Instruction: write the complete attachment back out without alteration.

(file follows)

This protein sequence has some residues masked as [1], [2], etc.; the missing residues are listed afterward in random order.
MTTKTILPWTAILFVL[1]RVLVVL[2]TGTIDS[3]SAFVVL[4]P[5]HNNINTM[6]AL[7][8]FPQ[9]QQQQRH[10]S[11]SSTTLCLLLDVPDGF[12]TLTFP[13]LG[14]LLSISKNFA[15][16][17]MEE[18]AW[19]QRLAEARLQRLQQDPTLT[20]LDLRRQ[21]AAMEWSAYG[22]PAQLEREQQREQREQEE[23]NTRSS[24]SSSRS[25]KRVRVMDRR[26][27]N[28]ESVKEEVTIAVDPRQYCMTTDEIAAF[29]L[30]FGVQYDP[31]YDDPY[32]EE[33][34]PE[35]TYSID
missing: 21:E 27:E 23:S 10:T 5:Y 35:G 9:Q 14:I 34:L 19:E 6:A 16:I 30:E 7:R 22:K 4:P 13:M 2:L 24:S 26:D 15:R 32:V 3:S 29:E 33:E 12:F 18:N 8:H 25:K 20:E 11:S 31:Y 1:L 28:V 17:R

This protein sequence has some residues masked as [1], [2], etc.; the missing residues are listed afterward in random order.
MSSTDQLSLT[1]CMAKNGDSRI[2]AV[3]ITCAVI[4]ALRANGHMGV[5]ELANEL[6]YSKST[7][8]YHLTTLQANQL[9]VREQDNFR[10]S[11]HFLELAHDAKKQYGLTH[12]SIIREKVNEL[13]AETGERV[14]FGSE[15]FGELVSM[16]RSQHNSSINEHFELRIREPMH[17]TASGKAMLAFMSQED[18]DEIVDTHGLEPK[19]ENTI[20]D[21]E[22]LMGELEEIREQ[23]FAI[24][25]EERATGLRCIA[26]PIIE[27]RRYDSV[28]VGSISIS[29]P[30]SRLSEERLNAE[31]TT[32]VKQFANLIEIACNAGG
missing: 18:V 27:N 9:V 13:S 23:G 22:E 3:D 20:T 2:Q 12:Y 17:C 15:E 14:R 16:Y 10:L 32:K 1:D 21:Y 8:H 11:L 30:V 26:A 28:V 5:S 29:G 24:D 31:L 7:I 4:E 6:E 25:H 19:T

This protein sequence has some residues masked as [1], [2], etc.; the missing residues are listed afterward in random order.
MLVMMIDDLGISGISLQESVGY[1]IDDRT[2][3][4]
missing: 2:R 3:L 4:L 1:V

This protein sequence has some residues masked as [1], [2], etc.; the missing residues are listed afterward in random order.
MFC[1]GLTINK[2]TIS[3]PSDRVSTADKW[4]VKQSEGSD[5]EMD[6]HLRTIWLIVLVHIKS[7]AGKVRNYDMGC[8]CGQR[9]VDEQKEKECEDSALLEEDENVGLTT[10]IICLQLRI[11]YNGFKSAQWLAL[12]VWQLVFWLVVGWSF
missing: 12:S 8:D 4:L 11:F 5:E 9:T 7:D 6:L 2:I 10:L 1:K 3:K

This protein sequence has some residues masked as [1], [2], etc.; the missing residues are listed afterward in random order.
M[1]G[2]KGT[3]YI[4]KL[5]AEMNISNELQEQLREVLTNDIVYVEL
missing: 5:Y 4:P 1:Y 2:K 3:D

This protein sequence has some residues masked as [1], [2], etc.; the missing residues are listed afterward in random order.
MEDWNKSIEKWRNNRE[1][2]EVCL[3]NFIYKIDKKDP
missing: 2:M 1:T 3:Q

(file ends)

This protein sequence has some residues masked as [1], [2], etc.; the missing residues are listed afterward in random order.
MTTKTILPWTAILFVL[1]RVLVVL[2]TGTIDS[3]SAFVVL[4]P[5]HNNINTM[6]AL[7][8]FPQ[9]QQQQRH[10]S[11]SSTTLCLLLDVPDGF[12]TLTFP[13]LG[14]LLSISKNFA[15][16][17]MEE[18]AW[19]QRLAEARLQRLQQDPTLT[20]LDLRRQ[21]AAMEWSAYG[22]PAQLEREQQREQREQEE[23]NTRSS[24]SSSRS[25]KRVRVMDRR[26][27]N[28]ESVKEEVTIAVDPRQYCMTTDEIAAF[29]L[30]FGVQYDP[31]YDDPY[32]EE[33][34]PE[35]TYSID
missing: 21:E 27:E 23:S 10:T 5:Y 35:G 9:Q 14:I 34:L 19:E 6:A 16:I 30:E 7:R 22:K 4:P 13:M 2:L 24:S 26:D 15:R 32:V 3:S 29:E 33:E 12:F 18:N 8:H 25:K 20:E 11:S 31:Y 1:L 28:V 17:R

This protein sequence has some residues masked as [1], [2], etc.; the missing residues are listed afterward in random order.
MSSTDQLSLT[1]CMAKNGDSRI[2]AV[3]ITCAVI[4]ALRANGHMGV[5]ELANEL[6]YSKST[7][8]YHLTTLQANQL[9]VREQDNFR[10]S[11]HFLELAHDAKKQYGLTH[12]SIIREKVNEL[13]AETGERV[14]FGSE[15]FGELVSM[16]RSQHNSSINEHFELRIREPMH[17]TASGKAMLAFMSQED[18]DEIVDTHGLEPK[19]ENTI[20]D[21]E[22]LMGELEEIREQ[23]FAI[24][25]EERATGLRCIA[26]PIIE[27]RRYDSV[28]VGSISIS[29]P[30]SRLSEERLNAE[31]TT[32]VKQFANLIEIACNAGG
missing: 18:V 27:N 9:V 13:S 23:G 22:E 3:D 20:T 2:Q 12:Y 17:C 15:E 14:R 16:Y 10:L 32:K 1:D 21:Y 8:H 11:L 30:V 26:A 28:V 5:S 29:G 24:D 31:L 7:I 4:E 6:E 25:H 19:T

This protein sequence has some residues masked as [1], [2], etc.; the missing residues are listed afterward in random order.
MLVMMIDDLGISGISLQESVGY[1]IDDRT[2][3][4]
missing: 2:R 3:L 4:L 1:V

This protein sequence has some residues masked as [1], [2], etc.; the missing residues are listed afterward in random order.
MFC[1]GLTINK[2]TIS[3]PSDRVSTADKW[4]VKQSEGSD[5]EMD[6]HLRTIWLIVLVHIKS[7]AGKVRNYDMGC[8]CGQR[9]VDEQKEKECEDSALLEEDENVGLTT[10]IICLQLRI[11]YNGFKSAQWLAL[12]VWQLVFWLVVGWSF
missing: 12:S 8:D 4:L 11:F 5:E 9:T 7:D 6:L 2:I 10:L 1:K 3:K

This protein sequence has some residues masked as [1], [2], etc.; the missing residues are listed afterward in random order.
M[1]G[2]KGT[3]YI[4]KL[5]AEMNISNELQEQLREVLTNDIVYVEL
missing: 5:Y 4:P 1:Y 2:K 3:D

This protein sequence has some residues masked as [1], [2], etc.; the missing residues are listed afterward in random order.
MEDWNKSIEKWRNNRE[1][2]EVCL[3]NFIYKIDKKDP
missing: 2:M 1:T 3:Q